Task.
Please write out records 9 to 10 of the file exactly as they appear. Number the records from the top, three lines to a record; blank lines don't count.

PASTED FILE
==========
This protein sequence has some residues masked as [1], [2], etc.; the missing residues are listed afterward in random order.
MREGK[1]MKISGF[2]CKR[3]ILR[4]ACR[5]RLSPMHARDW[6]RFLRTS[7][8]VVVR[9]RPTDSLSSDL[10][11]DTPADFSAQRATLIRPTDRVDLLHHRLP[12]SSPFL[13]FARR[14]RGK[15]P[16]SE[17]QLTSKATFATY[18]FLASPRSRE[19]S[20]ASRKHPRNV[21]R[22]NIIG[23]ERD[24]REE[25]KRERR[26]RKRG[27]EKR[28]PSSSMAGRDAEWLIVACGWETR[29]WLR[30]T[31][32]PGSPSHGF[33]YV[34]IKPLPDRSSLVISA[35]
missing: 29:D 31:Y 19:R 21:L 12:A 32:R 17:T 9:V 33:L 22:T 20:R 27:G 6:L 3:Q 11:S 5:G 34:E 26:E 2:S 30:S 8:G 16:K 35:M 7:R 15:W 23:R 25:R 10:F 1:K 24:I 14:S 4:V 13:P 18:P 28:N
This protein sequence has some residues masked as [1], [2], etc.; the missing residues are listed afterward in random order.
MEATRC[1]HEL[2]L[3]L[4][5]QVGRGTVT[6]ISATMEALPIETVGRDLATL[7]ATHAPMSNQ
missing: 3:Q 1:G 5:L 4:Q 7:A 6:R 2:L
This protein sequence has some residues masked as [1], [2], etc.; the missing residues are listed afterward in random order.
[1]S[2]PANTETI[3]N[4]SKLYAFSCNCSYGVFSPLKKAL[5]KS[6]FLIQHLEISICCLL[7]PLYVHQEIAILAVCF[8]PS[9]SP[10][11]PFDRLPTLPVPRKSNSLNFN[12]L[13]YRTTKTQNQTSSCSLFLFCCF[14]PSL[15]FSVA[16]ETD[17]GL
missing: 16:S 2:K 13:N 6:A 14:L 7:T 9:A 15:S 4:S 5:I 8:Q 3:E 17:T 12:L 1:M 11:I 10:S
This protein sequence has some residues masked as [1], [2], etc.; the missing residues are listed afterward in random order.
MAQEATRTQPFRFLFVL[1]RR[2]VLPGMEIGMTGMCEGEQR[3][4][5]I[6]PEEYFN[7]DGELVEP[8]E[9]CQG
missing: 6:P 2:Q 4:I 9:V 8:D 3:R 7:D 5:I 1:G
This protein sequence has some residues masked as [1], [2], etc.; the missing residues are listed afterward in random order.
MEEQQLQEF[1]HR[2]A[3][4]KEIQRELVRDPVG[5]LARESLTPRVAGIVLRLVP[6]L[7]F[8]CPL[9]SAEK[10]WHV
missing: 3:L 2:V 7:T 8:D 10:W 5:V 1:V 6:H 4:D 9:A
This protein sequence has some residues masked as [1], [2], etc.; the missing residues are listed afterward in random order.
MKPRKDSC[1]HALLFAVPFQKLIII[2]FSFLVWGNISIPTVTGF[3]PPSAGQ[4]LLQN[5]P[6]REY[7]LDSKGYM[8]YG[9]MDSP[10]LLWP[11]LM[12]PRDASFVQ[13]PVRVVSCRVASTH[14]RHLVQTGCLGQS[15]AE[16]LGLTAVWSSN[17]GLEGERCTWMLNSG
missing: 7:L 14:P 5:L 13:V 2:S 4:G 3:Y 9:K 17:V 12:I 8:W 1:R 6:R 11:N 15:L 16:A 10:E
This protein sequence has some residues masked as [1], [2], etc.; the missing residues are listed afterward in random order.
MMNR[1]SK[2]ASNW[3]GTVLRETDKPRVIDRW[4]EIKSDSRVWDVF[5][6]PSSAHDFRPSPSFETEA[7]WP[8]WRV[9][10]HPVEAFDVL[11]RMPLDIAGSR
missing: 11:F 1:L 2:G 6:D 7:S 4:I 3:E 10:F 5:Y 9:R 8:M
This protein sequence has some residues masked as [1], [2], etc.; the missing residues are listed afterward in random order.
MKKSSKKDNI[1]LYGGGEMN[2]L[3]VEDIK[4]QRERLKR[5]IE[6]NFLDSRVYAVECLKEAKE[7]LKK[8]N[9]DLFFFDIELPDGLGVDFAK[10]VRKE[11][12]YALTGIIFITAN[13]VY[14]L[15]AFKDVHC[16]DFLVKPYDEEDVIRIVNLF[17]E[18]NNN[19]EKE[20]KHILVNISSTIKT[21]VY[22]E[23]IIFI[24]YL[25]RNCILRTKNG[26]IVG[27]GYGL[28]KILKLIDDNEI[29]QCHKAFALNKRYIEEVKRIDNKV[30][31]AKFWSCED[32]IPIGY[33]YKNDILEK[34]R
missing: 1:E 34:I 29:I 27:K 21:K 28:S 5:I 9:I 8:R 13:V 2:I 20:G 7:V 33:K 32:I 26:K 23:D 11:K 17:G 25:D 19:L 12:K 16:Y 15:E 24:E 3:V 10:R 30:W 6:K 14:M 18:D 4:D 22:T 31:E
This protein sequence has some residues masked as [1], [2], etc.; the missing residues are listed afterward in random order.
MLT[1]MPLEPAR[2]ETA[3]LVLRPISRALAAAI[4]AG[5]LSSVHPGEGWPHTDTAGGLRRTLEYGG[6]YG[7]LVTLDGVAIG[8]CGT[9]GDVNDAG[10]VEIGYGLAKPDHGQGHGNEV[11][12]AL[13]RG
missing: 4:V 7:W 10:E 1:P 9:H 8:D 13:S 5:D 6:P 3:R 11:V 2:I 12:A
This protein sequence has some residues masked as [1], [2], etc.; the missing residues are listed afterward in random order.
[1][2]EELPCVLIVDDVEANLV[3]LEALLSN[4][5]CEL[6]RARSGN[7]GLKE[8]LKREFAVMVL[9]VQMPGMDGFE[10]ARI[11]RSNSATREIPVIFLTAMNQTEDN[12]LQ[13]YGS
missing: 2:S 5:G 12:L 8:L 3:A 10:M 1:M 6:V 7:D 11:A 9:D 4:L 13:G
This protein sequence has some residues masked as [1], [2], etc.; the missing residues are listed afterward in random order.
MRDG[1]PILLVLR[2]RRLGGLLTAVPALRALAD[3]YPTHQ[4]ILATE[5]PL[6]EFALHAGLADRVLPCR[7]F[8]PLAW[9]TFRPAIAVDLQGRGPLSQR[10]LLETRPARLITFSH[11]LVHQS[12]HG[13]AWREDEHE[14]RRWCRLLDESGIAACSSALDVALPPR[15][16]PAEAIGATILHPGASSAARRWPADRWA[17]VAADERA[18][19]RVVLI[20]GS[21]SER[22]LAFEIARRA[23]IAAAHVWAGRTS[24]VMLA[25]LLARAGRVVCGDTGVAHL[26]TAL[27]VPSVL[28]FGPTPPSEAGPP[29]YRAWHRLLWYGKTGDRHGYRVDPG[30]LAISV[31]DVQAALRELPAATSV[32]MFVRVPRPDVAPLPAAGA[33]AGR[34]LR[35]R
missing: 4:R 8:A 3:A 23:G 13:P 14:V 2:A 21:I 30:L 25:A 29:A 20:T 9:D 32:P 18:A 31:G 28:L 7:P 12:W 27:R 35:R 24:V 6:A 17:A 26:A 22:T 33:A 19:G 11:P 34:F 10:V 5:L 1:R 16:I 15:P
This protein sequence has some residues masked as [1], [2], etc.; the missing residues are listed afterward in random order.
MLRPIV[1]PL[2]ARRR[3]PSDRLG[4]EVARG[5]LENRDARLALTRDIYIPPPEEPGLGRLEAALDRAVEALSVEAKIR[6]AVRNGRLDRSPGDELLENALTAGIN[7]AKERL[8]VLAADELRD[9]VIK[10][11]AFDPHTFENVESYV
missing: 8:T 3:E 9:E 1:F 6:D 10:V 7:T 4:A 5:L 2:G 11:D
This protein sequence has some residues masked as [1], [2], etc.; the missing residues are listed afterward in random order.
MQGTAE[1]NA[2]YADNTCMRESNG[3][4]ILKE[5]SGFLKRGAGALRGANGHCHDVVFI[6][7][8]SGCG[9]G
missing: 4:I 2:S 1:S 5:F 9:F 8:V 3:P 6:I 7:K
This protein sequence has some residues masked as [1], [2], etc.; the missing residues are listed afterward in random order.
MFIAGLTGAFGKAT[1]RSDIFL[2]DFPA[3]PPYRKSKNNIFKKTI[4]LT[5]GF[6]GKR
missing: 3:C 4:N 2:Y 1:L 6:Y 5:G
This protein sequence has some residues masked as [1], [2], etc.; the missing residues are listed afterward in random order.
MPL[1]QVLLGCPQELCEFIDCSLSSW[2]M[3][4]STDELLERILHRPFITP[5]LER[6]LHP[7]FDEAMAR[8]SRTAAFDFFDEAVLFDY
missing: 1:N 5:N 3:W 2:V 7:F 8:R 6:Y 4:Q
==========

This protein sequence has some residues masked as [1], [2], etc.; the missing residues are listed afterward in random order.
MLT[1]MPLEPAR[2]ETA[3]LVLRPISRALAAAI[4]AG[5]LSSVHPGEGWPHTDTAGGLRRTLEYGG[6]YG[7]LVTLDGVAIG[8]CGT[9]GDVNDAG[10]VEIGYGLAKPDHGQGHGNEV[11][12]AL[13]RG
missing: 4:V 7:W 10:E 1:P 9:H 8:D 13:S 5:D 6:P 3:R 11:V 2:I 12:A
This protein sequence has some residues masked as [1], [2], etc.; the missing residues are listed afterward in random order.
[1][2]EELPCVLIVDDVEANLV[3]LEALLSN[4][5]CEL[6]RARSGN[7]GLKE[8]LKREFAVMVL[9]VQMPGMDGFE[10]ARI[11]RSNSATREIPVIFLTAMNQTEDN[12]LQ[13]YGS
missing: 2:S 5:G 12:L 8:L 3:A 10:M 1:M 6:V 7:D 11:A 9:D 4:L 13:G